The Contemporary Baseball Era Committee got together on Sunday to discuss the MLB Hall of Fame candidacies of Barry Bonds, Roger Clemens, Curt Schilling, Dale Murphy, Albert Belle, Rafael Palmeiro, Don Mattingly, and Fred McGriff.
Only McGriff was voted in as a member of the Class of 2023, after receiving 16 out of 16 possible votes.
Everyone else fell short of the required 75% threshold (12 votes in this case) to be enshrined.
In fact, Bonds and Clemens, two of the best players ever to step on a baseball field, each got fewer than four votes, according to MLB insider Jon Heyman.
Their relationship with performance-enhancing drugs keep damaging their case, as some people won’t forgive them for it.
An MLB analyst thinks the fact that Bonds, in particular, is still not in the Hall is shocking.
“Bonds receiving less than 25% of votes from the Contemporary Era Committee is definitely alarming. The greatest hitter of all time. Period. Barry Bonds needs to be in the Hall of Fame,” Ben Verlander tweeted.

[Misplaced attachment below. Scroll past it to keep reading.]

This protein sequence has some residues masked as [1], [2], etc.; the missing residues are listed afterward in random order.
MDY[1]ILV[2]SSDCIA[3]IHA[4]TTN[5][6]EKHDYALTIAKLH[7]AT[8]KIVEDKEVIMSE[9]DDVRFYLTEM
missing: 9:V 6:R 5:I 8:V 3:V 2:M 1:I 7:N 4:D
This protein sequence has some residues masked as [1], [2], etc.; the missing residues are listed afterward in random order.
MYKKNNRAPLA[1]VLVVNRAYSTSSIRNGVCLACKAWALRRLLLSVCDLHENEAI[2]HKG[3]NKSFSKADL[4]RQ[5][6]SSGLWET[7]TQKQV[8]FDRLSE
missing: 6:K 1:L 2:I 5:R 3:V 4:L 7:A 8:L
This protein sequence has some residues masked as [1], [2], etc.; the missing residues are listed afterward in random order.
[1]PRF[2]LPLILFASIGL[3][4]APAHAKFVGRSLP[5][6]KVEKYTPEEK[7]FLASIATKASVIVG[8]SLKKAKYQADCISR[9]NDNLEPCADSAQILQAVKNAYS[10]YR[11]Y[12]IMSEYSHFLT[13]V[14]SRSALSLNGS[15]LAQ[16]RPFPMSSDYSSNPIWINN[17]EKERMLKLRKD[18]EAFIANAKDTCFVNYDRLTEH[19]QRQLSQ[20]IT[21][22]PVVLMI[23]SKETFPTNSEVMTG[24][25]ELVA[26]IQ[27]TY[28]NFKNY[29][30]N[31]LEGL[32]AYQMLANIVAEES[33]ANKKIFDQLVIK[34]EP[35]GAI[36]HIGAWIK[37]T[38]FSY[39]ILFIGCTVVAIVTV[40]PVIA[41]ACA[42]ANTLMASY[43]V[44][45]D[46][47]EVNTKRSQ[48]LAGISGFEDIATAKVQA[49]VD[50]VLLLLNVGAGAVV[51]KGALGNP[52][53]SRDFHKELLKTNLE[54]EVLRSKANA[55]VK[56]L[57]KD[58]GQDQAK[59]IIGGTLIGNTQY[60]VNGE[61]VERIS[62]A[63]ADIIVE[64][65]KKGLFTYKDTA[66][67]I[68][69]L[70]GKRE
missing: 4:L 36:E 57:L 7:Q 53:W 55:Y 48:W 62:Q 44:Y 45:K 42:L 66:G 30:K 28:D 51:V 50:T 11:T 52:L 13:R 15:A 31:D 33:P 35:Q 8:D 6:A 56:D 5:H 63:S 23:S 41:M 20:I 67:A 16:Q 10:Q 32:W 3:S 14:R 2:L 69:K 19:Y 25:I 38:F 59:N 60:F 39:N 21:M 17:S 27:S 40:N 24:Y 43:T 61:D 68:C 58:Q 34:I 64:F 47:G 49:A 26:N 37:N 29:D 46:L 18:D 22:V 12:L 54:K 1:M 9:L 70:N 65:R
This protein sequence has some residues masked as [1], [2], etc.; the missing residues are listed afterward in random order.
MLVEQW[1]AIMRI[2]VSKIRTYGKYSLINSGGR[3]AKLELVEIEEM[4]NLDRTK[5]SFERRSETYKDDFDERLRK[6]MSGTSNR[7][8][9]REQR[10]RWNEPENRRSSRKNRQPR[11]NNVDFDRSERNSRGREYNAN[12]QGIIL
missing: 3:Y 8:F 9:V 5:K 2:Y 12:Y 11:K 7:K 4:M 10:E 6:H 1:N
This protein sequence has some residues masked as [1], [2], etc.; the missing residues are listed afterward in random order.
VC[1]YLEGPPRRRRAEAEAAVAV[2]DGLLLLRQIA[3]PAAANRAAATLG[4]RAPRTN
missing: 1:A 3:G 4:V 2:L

Bonds receiving less than 25% of votes from the Contemporary Era Committee is definitely alarming.
The greatest hitter of all time. Period. Barry Bonds needs to be in the Hall of Fame.
— Ben Verlander (@BenVerlander) December 5, 2022
The Greatest Hitter Of All Time?
Considering the quality of competition, there is a strong case to be made that Bonds was, indeed, the best hitter of all time.
He retired with the MLB records for most home runs in a year (73 in 2021) and a career (762), not to mention more walks than anybody.
He finished his MLB tenure with a strong .298 batting average, 762 homers, 2,935 hits, 1,996 RBI, and 514 stolen bases.
He went to 14 All-Star Games, he won seven MVP awards, Silver Sluggers, Gold Gloves, Hank Aarons, and lots of other recognitions.
Considering MLB ignored the use of steroids for more than a decade in the nineties and 2000s, Bonds and other stars with similar cases (like Clemens, on the mound) should be in the Hall of Fame.